Thursday, February 05, 2009

Free Michael Phelps

Oh, come on, now . . .

So the great swimmer Michael Phelps, the most decorated athlete in Olympic history, was photographed "using" marijuana at a college party somewhere near the University of South Carolina campus last November. So the British tabloid, News of the World, published this "astonishing" picture -- the paper's description, not mine -- just a few days ago, and wondered if this meant the "end" for Phelps's "career," a career, that as far as I can tell, is swimming in competitive meets that generally do not offer prize money. So Phelps might lose upwards of a $100 million in endorsement contracts, paid to him by companies that sell cereal, phone service, swim suits, credit cards and banking services.

So what?

Horror of horrors . . . Michael Phelps, all of 23 years old, "using" marijuana! Get him off the cover of Sports Illustrated . . . now! No more Wheaties for you, Mr. Phelps, because you are not the type of "image" that Kellogg's, the corporate foods giant, wants to present to the public. And how will the young swimmers who idolize Phelps ever figure out whether to apply for a Mastercard, VISA or American Express card without his Olympian guidance? Then there is the huge, huge question facing all children about to take their first plunge into a pull this summer or the competitive high school swimmer who wakes up at 5 a.m. to get in that practice time before school starts, and then do it all over again that afternoon -- what kind of bathing suit to wear now that Phelps has sullied the Speedo brand.

From a purely personal and selfish perspective, if Michael Phelps's fall from grace means that fewer fat Israeli men will show up at the JCC pool this summer in their bikini-bottom Speedos, one good -- actually, great thing -- will have come from all this.

Only somewhat more seriously has been watching the reaction of the moralists in the conventional news media, whether from the world of sports or general punditry, light into Phelps as if he's just blown up the Empire State Building or taken a Catholic school women's field hockey team hostage to make them his sex slaves. The Kelloggs executives who don't want Phelps hurting their company's image? Let's search their browser histories and audit their corporate servers to see who's been surfing porn sites, shopping on-line, emailing funny and not-so-funny forwards, planning Evites and doing any number of things not in their job descriptions. Perhaps some are even regaling each other over lunch with drinks -- during the workday -- about their business trip escapades. You know, the "drinking" heroics, the 100 mile rule, the in-room porn bill they've figured out how to hide from the accountants. And you also know damn well that not one of them would turn down the chance to smoke a joint if only they knew how to get one.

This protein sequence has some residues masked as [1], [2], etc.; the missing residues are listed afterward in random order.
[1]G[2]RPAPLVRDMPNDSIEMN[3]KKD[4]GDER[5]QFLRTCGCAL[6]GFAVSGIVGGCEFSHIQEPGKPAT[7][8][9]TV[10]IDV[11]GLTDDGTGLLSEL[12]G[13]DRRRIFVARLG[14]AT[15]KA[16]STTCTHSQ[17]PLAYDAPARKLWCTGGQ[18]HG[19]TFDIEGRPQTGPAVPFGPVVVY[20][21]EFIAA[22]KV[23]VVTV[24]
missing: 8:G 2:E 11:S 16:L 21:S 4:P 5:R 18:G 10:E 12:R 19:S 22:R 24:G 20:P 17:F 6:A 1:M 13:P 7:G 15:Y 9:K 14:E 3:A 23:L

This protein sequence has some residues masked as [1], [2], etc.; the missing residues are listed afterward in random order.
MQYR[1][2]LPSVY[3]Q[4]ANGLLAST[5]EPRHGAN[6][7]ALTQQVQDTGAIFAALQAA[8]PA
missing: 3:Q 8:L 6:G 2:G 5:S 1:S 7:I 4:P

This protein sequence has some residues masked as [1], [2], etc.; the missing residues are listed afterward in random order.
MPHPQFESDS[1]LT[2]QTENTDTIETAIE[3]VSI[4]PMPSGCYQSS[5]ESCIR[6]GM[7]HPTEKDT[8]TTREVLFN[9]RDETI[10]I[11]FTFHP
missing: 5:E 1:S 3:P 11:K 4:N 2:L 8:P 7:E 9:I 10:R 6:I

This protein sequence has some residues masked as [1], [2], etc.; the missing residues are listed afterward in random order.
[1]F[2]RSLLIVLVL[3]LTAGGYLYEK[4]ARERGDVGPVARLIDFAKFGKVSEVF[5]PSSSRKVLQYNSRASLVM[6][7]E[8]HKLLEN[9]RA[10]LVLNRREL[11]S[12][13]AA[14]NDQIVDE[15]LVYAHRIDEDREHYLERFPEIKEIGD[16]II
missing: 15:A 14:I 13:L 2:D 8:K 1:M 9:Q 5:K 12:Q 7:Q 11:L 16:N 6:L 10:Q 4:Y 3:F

And the journalists who wax one about Michael Phelps's obligation as a role model? Are these the same ones who think that Barry Bonds should be in the Hall of Fame? Has anyone else noticed that on the same day the Phelps photograph went public a Mt. Everest worth of documents was unsealed describing the alleged drug use of Barry Bonds throught the latter, allegedly steroid-driven part of his career? Remember Wade Boggs, the great hitter who played for the Boston Red Sox and New York Yankees during the 1980s and 1990s, and was often mentioned in the same breath as Ty Cobb and Ted Williams as possessing the greatest eye ever at the plate? Do you also remember Margo Adams, his "road wife" for many of those years? Yep, yep, yep . . . the makers of "Big Love" didn't have to explore the Mormon community for their series. They could have simply followed Boggs around for 1o or 15 years.